Design for Testability
Asked on the Agile-Testing mailing list:
Lesson 136: Testability is often a better investment than automation.
(I’m quoting “Lessons Learned in Software Testing” by Kaner/Bach/Pettichord)
If anyone has practical examples of improving testability, I’d be very interested to understand, and grateful.
I first encountered the issues of testability when working with integrated circuit design in the 1980s. The same issues apply to software systems.
- You want to be able to easily put the system into a known state. It’s best if you can get to the state you want for your test without going through a number of interactions or other states on the way.
- You want to be able to drive internal nodes of the system so that you can test parts in isolation. It’s much harder to test everything through the GUI, public API, IC pins, or whatever is the normal interface.
- You want to be able to sense internal nodes of the system so that you can test parts in isolation. Like being able to drive internal nodes, this reduces the combinatorial complexity.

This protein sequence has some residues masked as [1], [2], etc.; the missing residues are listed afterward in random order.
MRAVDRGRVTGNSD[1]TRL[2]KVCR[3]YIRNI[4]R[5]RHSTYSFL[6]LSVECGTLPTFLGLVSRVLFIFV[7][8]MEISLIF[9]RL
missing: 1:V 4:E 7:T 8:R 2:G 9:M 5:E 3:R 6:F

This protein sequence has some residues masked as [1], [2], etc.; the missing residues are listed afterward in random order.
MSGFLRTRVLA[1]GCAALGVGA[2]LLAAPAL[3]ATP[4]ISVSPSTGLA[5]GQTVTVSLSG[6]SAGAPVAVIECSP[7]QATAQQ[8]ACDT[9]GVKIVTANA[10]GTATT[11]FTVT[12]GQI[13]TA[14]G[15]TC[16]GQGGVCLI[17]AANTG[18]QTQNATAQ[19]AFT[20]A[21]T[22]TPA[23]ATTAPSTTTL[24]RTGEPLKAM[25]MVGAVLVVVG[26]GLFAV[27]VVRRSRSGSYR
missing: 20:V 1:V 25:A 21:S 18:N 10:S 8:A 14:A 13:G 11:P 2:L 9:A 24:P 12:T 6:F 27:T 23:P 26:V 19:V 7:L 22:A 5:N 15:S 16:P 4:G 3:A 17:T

- The special access you add for testability does add some complexity, can provide new failure modes, and might leave some paths untested. Be aware of this and consider what these issues are for your system.
Your work gets a bit easier if you consider this as part of building the system, rather than just as part of testing it. If you build your tests first, the tests will specify the state and access you need for testability. Running these tests while the system is built will result in testability appearing almost magically. Because of that, I’d say that testability trumps automation only when you’re already late in starting.